Despite the fact that over 34 million individuals and businesses have used the federal bankruptcy law since 1898, researchers and policymakers interested in studying the causes and consequences of bankruptcy can only access detailed information about just a few hundred bankrupt households and virtually no bankrupt businesses. Because of this paucity of data on the finances of people with bankruptcy filings, economists do not have clear understanding of how financial crises and bankruptcy and credit fit together. For example, while there is fairly strong evidence that having a bankruptcy law is essential to long-run growth at the national level, we do not know beyond that whether there are aspects of bankruptcy or using the bankruptcy law that can enhance growth.
To rectify this problem, I am currently spearheading a project that aims to stimulate interdisciplinary research on the causes and consequences of bankruptcy and the history of credit markets by creating an extensive database detailing personal bankruptcies and business bankruptcies between 1898 and 1978. Specially, my collaborators and I are in the process of photographing key documents from a sample of cases filed under the bankruptcy laws between 1898 and 1978 through a partnership with the National Archives. From those documents, we are constructing a data set that will then be distributed for widespread use through the Inter-university Consortium for Political and Social Research (ICPSR).
With the first of these data, we are working to answer questions like the following:
- To what extent did the implementation of Medicare reduce bankruptcy rates among those eligible?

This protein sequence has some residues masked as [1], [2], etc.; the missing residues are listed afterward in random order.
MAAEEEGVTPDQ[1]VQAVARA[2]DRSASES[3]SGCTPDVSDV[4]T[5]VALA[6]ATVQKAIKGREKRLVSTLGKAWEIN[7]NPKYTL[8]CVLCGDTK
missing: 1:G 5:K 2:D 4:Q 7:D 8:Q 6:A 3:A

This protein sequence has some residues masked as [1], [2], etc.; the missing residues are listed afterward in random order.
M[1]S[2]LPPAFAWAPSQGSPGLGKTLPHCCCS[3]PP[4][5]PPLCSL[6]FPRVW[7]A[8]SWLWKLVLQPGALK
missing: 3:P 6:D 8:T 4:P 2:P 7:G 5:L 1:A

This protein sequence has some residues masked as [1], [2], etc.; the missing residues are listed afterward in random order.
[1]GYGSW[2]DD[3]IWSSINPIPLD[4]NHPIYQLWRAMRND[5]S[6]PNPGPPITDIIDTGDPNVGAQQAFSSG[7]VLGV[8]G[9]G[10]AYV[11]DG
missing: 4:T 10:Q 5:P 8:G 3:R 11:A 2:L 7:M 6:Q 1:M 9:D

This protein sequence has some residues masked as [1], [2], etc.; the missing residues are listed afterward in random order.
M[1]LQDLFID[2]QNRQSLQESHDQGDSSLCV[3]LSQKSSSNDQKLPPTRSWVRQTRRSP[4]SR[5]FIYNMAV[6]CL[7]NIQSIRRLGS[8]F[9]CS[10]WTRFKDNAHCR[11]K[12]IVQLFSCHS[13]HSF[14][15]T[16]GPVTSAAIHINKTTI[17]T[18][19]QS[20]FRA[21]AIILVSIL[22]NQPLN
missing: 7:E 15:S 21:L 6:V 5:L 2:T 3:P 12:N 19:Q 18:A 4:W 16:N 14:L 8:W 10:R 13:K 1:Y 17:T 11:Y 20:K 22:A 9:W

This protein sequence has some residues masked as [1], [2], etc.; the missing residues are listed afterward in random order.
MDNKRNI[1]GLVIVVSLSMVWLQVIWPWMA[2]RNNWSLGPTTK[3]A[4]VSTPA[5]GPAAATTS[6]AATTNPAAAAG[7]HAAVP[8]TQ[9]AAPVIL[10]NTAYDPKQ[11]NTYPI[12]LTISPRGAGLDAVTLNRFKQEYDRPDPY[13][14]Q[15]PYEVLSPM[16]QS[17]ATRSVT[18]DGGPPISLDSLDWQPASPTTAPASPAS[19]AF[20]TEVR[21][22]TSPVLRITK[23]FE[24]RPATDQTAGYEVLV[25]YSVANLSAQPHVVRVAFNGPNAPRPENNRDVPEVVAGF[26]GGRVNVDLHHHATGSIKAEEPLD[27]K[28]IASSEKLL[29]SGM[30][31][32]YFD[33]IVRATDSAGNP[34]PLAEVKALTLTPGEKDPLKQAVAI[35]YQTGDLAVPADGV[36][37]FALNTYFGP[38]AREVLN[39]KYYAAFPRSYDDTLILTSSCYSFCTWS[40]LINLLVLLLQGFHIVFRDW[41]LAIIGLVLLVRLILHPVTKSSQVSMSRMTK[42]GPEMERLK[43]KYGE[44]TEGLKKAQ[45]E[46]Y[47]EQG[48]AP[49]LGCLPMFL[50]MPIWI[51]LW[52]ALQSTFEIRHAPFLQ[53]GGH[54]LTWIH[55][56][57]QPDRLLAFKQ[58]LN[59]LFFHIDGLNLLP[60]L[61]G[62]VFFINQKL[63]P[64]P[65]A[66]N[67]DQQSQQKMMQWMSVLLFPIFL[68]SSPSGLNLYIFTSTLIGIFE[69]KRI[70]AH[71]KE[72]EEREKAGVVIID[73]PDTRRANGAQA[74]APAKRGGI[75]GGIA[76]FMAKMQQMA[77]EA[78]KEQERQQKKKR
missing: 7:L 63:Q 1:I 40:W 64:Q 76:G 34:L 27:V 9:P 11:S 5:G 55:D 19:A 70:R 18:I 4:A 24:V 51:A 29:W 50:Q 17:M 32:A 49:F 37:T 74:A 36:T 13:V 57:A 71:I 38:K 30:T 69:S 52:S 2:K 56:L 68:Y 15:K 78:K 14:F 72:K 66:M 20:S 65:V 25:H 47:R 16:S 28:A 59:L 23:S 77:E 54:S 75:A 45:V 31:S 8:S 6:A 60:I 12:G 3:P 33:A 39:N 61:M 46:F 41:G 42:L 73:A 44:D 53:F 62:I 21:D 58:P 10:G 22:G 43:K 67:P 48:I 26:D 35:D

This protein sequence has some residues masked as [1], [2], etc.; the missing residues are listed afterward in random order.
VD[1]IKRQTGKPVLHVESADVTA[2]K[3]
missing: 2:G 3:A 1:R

- To what extent did bankruptcy rates among men and women converge between 1940 and 2000?
- What are the origins of modern racial disparities in the use of the bankruptcy law?
- Does the slow resolution of bankruptcy cases stall economic recovery after a downturn?
- How many filers for bankruptcy could have paid their unpaid debts? How has so-called strategic filing changed over time?
In Labor Economics, students will learn some of the tools that economists use to analyze questions such as these. For example, the launch of Medicare in 1966 significantly altered the tradeoffs between work and retirement: Workers who had previously been able to get health insurance only through continued work could get it through Medicare. Students in labor economics will learn how to carefully model the changes in budget constraints that occur with the introduction of new government policies, and how these changes alter consumer’s incentives to work, save, borrow, and spend money on services such as healthcare. These choices subsequently have long term consequences on such things as bankruptcy rates and even health outcomes, which the students will get experience estimating using econometric techniques from the field of Labor Economics.
To learn more about American University’s online MA in Economics, request more information or call us toll free at 855-725-7614.